In an exclusive extract from his new book, Freefall, the former World Bank chief economist, Joseph Stiglitz, reveals why banks should be split up and why the West must cut consumption.
In the Great Recession that began in 2008, millions of people in America and all over the world lost their homes and jobs. Many more suffered the anxiety and fear of doing so, and almost anyone who put away money for retirement or a child’s education saw those investments dwindle to a fraction of their value.
A crisis that began in America soon turned global, as tens of millions lost their jobs worldwide – 20m in China alone – and tens of millions fell into poverty.
This is not the way things were supposed to be. Modern economics, with its faith in free markets and globalisation, had promised prosperity for all. The much-touted New Economy – the amazing innovations that marked the latter half of the 20th century, including deregulation and financial engineering – was supposed to enable better risk management, bringing with it the end of the business cycle. If the combination of the New Economy and modern economics had not eliminated economic fluctuations, at least it was taming them. Or so we were told.
The Great Recession – clearly the worst downturn since the Great Depression 75 years earlier – has shattered these illusions. It is forcing us to rethink long-cherished views.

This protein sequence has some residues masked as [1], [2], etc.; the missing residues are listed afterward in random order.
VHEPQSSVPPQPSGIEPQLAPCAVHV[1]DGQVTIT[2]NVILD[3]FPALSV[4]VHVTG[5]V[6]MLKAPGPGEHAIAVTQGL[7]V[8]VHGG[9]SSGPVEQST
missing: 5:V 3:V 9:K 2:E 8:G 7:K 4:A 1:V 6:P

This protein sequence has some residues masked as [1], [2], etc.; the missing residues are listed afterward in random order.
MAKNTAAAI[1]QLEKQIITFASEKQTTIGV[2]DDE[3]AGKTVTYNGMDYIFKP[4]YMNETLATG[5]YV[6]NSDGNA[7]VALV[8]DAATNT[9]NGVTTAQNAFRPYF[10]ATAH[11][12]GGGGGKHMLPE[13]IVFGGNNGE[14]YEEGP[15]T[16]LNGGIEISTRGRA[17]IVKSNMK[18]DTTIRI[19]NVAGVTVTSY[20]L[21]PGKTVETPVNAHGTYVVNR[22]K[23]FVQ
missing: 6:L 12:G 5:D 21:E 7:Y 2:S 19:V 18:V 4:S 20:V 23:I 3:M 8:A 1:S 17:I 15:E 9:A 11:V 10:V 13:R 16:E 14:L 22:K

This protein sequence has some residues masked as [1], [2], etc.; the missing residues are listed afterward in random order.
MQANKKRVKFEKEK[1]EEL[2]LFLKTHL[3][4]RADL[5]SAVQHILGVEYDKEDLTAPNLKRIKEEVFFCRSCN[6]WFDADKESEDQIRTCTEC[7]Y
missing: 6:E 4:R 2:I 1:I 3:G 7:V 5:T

For a quarter century, certain free-market doctrines have prevailed: free and unfettered markets are efficient; if they make mistakes, they quickly correct them. The best government is a small government, and regulation only impedes innovation. Central banks should be independent and only focus on keeping inflation low.
Today, even the high priest of that ideology, Alan Greenspan, the chairman of the Federal Reserve Board during the period in which these views prevailed, has admitted that there was a flaw in this reasoning – but his confession came too late for the many who have suffered as a consequence.
In time, every crisis ends. But no crisis, especially one of this severity, passes without leaving a legacy. The legacy of 2008 will include new perspectives on the long-standing conflict over the kind of economic system most likely to deliver the greatest benefit.
I believe that markets lie at the heart of every successful economy but that markets do not work well on their own. In this sense, I’m in the tradition of the celebrated British economist John Maynard Keynes, whose influence towers over the study of modern economics.